Here are the top takeaways that caught my attention and filled me with excitement at this year’s MWC.

AR smart display glasses are getting quite good

Augmented reality (AR) is migrating to a broader stage and getting increasingly real. Seriously, you could actually picture people wearing these. While Apple’s VisionPro provides an immersive experience that blends digital content with your physical space, practical smart display glasses aid daily activities, like providing a quick screen to read your emails or overlaying important info atop hardware you may be looking at in the field.

Building on the momentum I saw at MWC Shanghai 2023, new offerings from OPPO and the cool demo of Xreal’s Air 2 Ultra spatial glasses highlight how AR might revolutionize enterprise use cases and consumer experiences.

These glasses look more like normal glasses than previous iterations, while boasting low costs and a lightweight form factor. For instance, your phone provides the power and acts as an edge processing device to host apps. These wearables also avoid the spatial movement headaches of earlier products by supporting 6DoF (six degrees of freedom). Mainstream adoption could finally be in sight.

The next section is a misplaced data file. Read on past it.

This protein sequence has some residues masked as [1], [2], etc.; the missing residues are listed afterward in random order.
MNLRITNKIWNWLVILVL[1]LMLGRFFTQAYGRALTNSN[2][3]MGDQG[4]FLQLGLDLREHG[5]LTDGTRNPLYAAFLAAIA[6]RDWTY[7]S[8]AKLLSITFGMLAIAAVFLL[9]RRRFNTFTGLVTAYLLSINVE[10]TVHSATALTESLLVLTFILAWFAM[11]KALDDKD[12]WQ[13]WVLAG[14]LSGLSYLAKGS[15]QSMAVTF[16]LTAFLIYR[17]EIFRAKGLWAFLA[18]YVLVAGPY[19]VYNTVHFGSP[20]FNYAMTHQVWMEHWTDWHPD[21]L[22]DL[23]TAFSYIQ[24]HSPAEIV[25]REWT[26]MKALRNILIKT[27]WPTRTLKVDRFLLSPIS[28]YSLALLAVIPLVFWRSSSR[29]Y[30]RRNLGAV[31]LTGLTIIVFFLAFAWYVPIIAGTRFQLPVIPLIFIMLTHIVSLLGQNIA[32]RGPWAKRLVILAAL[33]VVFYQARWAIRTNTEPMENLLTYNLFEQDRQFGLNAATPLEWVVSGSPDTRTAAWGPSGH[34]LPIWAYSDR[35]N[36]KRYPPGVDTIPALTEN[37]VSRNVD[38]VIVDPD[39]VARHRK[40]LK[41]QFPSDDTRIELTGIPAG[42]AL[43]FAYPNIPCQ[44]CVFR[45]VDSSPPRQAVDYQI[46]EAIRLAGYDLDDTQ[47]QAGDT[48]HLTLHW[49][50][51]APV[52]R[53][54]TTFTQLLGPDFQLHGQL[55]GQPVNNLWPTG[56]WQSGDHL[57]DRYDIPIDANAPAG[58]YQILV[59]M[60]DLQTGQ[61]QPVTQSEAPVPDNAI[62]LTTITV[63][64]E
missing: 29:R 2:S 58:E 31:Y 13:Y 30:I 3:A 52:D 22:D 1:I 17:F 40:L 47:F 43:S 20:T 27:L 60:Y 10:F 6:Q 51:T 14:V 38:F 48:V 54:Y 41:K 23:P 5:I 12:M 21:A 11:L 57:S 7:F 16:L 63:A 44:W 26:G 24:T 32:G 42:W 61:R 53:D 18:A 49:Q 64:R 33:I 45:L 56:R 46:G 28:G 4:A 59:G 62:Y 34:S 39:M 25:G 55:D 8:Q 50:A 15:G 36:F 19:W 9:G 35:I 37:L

Wi-Fi 7 was a standout in Hall 1

Taking a stroll through Hall 1, it was encouraging to see wall after wall of Wi-Fi 7 exhibits. We live in a connected world where 5G and Wi-Fi must coexist to provide seamless connectivity for consumers and enterprises. Seeing competition turn to cooperation between these technologies is a welcome step forward as all eyes are on better, revenue-generating mobile experiences that address any need.

Developments that caught my eye included TP-Link’s Fixed Wireless Access (FWA) solution that supports both 5G and Wi-Fi 7, Qualcomm’s FastConnect 7900, the first AI-optimized Wi-Fi 7 system, and ZTE’s LinkPro Wi-Fi 7 home gateway with speeds exceeding 14Gbps.

Learn about Spirent’s industry-leading Wi-Fi 7 test platform that emulates the unique demands of Wi-Fi 7.

Private networks in a box and on the go